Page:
Avoid having to check back and subscribe to Roll Away the Dew by email. It will take a whole pail of water just to cool you down!

Tuesday, December 8, 2009

The Public Plan: Know when to hold 'em and know when to fold 'em

The latest version of the Public Plan (or Public Option), which involves the government starting a health insurance plan to compete with other insurance companies, involved getting 5 liberal and 5 moderate senators in a room for a game of Truth or Dare and other drinking games. Not really, it was just the latest version of the Public Plan which involves the government contracting with insurance companies for predetermined plans like bidding for the Federal Employees Health Insurance, Healthy Kids, or Medicare Advantage. As a result, the Public Plan has now come full circle and now resembles other current government health plans. The government has contracted many plans through a competitive bidding process as its free market solution. One interesting note about the bidding process, is that with the Federal Employees Health Insurance, participating plans are required to offer best price or any price discounts that they give to comparable groups to the government. That's one of the key ways that the agency that manages this plan can claim victory for keeping prices so low.\

This is potentially the end to the biggest distraction to achieving health insurance reform besides abortion. The Public Plan has gone from Medicare Part E (for Everyone) to Cooperatives to Robust Plans to a simple government contracting process, like the same way they decide food service in the Pentagon dining hall.

While the Public Plan almost derailed health insurance reform, I see two successful outcomes. First, I think that Congress is finally realizing that the only way that the Public Plan could be a lower cost option was by paying providers 80% of market rates. In that regards, they gained a better understanding of true cost drivers.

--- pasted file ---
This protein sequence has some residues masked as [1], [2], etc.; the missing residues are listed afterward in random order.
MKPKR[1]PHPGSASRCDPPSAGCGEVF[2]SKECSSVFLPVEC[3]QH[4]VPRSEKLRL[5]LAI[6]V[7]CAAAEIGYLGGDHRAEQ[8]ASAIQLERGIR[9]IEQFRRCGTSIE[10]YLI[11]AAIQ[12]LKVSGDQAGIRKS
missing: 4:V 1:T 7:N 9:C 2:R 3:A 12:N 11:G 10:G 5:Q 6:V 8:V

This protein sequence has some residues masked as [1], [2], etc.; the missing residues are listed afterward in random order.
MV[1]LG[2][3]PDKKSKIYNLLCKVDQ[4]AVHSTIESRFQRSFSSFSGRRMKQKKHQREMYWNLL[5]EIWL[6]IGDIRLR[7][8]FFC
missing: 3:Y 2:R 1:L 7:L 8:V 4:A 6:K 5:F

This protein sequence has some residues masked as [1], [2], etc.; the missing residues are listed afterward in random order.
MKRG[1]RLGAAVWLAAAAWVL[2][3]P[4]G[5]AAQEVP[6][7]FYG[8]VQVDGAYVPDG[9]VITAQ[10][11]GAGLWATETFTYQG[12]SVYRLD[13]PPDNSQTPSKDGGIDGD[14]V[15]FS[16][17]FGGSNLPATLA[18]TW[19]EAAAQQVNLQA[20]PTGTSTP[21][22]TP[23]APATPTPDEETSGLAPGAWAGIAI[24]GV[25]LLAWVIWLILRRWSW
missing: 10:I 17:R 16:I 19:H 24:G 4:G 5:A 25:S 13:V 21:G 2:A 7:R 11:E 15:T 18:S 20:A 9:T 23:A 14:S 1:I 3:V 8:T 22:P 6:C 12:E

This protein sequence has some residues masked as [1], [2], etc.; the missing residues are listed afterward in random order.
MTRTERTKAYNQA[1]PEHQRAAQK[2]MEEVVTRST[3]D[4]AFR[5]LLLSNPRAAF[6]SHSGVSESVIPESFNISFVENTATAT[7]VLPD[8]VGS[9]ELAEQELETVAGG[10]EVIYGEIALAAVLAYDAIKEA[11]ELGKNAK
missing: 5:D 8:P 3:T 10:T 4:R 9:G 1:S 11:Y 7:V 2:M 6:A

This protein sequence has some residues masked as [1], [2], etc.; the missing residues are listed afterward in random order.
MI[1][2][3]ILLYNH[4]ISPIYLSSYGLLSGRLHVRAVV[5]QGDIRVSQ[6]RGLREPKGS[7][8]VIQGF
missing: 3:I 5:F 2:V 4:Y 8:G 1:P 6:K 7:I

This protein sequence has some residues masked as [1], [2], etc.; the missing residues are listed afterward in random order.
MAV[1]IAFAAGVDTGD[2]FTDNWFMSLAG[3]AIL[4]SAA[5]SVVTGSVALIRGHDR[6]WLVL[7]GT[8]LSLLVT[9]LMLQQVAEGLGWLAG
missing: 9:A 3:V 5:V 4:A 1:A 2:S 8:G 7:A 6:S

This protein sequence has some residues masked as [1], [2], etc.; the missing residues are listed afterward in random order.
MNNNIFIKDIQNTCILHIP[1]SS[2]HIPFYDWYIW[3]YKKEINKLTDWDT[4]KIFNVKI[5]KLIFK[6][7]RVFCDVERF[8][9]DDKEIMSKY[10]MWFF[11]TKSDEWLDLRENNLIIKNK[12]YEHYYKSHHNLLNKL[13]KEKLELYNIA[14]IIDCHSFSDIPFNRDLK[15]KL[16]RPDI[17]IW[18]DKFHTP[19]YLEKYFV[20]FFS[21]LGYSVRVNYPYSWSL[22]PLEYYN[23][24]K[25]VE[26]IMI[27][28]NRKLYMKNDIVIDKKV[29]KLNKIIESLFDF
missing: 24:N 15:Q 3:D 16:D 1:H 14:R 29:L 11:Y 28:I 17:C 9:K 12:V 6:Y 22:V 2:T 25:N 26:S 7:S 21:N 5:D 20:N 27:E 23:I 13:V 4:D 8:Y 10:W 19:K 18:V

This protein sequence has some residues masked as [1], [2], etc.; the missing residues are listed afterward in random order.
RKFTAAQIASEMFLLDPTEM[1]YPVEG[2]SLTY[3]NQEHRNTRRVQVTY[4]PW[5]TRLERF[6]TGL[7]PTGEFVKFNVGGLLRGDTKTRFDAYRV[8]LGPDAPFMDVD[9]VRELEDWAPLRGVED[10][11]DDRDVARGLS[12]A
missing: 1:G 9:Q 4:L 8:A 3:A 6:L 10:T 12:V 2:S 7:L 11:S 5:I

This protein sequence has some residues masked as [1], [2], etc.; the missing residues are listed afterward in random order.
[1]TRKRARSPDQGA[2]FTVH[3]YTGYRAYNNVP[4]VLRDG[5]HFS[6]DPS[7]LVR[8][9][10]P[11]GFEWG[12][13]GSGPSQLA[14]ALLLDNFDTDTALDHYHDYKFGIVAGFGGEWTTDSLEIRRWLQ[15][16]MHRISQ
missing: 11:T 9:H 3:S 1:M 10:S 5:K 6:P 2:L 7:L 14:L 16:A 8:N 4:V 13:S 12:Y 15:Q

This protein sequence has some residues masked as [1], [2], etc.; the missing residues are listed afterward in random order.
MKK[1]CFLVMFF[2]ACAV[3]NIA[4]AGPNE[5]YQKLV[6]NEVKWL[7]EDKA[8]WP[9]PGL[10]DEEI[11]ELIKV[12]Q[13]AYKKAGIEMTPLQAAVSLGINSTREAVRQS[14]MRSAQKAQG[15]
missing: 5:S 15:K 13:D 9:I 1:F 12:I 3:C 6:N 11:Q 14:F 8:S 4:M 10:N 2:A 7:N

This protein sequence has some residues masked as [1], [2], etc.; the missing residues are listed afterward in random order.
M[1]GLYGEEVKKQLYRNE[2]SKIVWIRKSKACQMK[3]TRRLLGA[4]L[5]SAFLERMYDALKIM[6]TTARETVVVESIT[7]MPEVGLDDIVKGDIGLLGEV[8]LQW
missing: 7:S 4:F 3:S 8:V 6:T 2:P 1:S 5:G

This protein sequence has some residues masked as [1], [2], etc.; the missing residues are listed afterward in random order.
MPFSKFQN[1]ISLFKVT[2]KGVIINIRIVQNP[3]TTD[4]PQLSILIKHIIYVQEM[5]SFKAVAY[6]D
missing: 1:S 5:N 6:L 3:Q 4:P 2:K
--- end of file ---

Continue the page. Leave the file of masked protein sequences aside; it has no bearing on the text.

Second, the Public Plan was a great bargaining tool for the Obama administration to gain concessions and support from the health care stakeholders. Providers of health care feared the lower reimbursement and insurance companies feared that it would cause providers to require higher reimbursement from them. Obama bluffed everyone with this hand.

The ones who lost the most with the demise of the Public Plan were those who really wanted a single payer system and saw this as the best vehicle. Their position was otherwise not addressed in health insurance reform. More time was spent talking about death panels than a viable single payer system. Given how marginalized their position was, I hope that they can parlay their lack of attention into a vice presidency spot for Dennis Kucinich or another one of their leaders.

With the looming end of the Public Plan, I think that it's time to remember the lyrics of Kenny Roger's karaoke classic, The Gambler which is "You've got to know when to hold 'em, know when to throw 'em, know when to walk away, and know when to run." I think that the Obama administration played the Public Plan hand as long as they needed to get concessions and then folded. The rest of the Democratic party needs to do the same and know when to walk away.

No comments:

Related Posts with Thumbnails